Prayer and encouragement key in discerning
Although subtle at times, God’s call to the priesthood is eventually heard loud and clear.
The experiences of three men at various levels of study at Immaculate Conception Seminary on the campus of Seton Hall University, South Orange, followed a typical but often-winding path toward making the joyous decision to serve the Lord and His people for a lifetime.
John Prada, 30, a Colombia native, is in his first year at the seminary. A year ahead of him is 42-year-old Renato Bautista of Manila, Philippines. From the Archdiocese of Newark comes Englewood native Rev. Mr. Thomas P. Quinn who will be ordained in May.
All three came to the seminary after receiving college degrees and entering the workforce. Sharing a strong faith, however, the Church was always an integral and important part of the lives.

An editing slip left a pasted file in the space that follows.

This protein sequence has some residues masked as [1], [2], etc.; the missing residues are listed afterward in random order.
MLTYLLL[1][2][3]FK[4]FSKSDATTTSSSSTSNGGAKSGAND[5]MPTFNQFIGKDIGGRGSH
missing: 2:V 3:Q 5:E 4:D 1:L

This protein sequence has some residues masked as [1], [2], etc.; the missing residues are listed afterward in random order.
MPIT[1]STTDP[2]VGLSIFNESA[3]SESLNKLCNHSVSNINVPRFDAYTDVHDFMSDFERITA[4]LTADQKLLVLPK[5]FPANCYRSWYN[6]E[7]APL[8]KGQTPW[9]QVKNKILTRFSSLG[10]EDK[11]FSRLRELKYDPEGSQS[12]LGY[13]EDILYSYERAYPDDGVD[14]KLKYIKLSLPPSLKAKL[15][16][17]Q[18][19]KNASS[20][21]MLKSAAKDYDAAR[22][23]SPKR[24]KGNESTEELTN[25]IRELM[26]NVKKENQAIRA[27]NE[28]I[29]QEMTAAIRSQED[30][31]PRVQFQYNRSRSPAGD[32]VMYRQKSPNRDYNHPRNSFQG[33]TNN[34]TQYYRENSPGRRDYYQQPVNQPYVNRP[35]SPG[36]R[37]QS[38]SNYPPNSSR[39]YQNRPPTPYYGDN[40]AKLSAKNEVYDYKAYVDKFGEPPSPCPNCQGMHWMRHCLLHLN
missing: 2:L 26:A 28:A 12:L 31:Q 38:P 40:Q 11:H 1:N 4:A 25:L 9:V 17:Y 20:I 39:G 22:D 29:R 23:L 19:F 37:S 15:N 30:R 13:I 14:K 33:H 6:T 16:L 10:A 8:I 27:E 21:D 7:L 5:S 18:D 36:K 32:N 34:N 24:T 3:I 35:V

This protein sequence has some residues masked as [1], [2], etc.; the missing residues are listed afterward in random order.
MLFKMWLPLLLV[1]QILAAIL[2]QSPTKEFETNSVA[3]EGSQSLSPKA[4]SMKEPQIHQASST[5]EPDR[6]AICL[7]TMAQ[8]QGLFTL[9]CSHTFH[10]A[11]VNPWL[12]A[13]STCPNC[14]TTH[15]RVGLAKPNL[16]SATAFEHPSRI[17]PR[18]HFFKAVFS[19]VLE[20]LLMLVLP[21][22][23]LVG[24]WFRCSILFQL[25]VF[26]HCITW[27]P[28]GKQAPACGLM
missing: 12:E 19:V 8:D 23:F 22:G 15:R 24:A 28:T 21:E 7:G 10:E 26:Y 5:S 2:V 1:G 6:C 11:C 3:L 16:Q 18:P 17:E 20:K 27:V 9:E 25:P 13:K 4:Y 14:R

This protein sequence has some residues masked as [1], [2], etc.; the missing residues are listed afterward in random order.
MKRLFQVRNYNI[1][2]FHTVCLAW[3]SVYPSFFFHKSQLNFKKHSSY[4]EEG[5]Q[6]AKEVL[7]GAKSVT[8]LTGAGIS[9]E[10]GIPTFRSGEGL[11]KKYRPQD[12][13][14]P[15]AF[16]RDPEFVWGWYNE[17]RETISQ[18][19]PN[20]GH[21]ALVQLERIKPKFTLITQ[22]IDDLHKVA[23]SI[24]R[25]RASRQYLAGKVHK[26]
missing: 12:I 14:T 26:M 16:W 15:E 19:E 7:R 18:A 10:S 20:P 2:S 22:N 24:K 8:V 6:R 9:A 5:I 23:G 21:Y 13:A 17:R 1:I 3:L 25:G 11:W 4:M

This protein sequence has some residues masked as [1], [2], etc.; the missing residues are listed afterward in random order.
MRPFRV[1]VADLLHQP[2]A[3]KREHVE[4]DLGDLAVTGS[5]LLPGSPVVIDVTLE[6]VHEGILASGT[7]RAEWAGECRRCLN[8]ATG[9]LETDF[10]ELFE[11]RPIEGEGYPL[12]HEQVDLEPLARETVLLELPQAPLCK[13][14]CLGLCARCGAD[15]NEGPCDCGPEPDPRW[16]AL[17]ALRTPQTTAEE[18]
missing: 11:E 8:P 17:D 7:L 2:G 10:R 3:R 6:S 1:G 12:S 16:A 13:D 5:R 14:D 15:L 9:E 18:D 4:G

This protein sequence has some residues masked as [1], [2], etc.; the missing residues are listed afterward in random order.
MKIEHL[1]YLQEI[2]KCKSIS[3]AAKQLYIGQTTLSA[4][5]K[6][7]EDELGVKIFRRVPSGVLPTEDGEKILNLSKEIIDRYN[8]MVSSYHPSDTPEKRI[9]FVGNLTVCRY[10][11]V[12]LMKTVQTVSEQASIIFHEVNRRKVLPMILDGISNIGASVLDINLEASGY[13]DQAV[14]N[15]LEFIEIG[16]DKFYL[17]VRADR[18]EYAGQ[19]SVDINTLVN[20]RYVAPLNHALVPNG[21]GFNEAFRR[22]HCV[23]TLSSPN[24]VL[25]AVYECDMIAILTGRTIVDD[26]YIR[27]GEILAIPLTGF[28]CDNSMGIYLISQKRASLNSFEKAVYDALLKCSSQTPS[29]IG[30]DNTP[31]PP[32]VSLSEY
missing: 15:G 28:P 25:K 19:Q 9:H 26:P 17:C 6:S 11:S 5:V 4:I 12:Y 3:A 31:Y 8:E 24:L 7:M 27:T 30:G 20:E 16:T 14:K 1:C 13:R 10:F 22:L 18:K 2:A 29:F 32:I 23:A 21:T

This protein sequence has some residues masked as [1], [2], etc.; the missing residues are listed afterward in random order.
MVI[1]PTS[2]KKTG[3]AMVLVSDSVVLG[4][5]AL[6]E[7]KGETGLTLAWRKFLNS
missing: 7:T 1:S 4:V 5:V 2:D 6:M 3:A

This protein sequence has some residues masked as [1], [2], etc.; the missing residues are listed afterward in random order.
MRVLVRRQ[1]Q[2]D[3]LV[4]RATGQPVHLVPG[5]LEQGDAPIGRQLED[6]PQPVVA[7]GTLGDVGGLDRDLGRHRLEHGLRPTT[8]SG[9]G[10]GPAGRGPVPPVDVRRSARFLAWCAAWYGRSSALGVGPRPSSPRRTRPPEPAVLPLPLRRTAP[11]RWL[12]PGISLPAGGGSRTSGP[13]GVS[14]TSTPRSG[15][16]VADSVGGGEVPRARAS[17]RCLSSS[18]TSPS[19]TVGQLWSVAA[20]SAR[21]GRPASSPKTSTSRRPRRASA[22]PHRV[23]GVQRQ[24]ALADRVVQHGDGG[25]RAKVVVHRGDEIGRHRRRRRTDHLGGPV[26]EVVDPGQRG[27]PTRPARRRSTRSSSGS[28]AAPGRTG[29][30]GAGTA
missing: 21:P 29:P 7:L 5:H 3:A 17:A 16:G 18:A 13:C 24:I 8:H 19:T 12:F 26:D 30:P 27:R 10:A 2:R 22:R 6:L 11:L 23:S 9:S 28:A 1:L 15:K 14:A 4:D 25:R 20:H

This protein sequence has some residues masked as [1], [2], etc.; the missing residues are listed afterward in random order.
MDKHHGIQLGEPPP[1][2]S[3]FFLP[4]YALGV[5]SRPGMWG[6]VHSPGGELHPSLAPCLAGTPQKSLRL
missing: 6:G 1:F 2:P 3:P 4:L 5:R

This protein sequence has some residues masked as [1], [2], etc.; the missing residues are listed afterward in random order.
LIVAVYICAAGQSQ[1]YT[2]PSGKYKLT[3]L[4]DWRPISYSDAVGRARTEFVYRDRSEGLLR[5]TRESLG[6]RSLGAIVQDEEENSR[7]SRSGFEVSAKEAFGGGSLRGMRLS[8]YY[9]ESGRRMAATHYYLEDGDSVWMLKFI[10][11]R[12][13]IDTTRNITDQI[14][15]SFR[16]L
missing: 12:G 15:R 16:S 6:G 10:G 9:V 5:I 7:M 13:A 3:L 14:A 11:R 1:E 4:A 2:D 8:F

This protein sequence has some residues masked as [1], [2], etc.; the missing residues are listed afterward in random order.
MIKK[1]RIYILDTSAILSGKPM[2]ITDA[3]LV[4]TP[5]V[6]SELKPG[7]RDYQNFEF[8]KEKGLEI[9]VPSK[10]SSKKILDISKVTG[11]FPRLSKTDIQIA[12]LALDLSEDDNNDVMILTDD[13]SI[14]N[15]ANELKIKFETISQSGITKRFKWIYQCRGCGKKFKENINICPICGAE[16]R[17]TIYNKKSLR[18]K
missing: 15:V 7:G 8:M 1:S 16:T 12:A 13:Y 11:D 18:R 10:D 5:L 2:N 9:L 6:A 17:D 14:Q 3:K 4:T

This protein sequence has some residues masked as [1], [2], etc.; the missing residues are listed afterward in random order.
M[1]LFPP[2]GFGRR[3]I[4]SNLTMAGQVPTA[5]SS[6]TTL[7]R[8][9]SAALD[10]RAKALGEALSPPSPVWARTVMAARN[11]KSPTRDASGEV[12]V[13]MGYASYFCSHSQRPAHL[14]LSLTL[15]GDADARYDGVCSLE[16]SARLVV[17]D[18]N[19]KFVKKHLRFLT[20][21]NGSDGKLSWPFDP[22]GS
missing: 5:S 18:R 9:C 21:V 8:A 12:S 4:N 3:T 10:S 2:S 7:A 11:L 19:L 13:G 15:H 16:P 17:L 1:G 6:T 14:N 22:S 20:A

College degree in hand, Prada worked for two years in Colombia as a plastic surgery assistant for a physician specializing in nose, throat and ear work. He did that for two years and then, Prada explained, “I felt a change in my life.” It occurred when he took part in a surgical program for poor people. That was when, said Prada, “helping people” made a significant impact on him.
In 1998 he came to the United States for a vacation. A year later he returned and felt the need to attend daily Mass in Union City. Doing so, Prada noted, he underwent another change in his life.
“Something was different,” he recalled.
This year he decided to become a priest. Explaining the moment, Prada said “it was the best decision of my life, I am at peace.” He views entering the seminary as “God’s will in my life.”
Prada is “very happy” in the seminary adding “I try to enjoy every moment.” Admitting everything is still new to him and acknowledging he will have “to work hard” at his studies, Prada finds comfort being “among my own people from the Archdiocese of Newark.”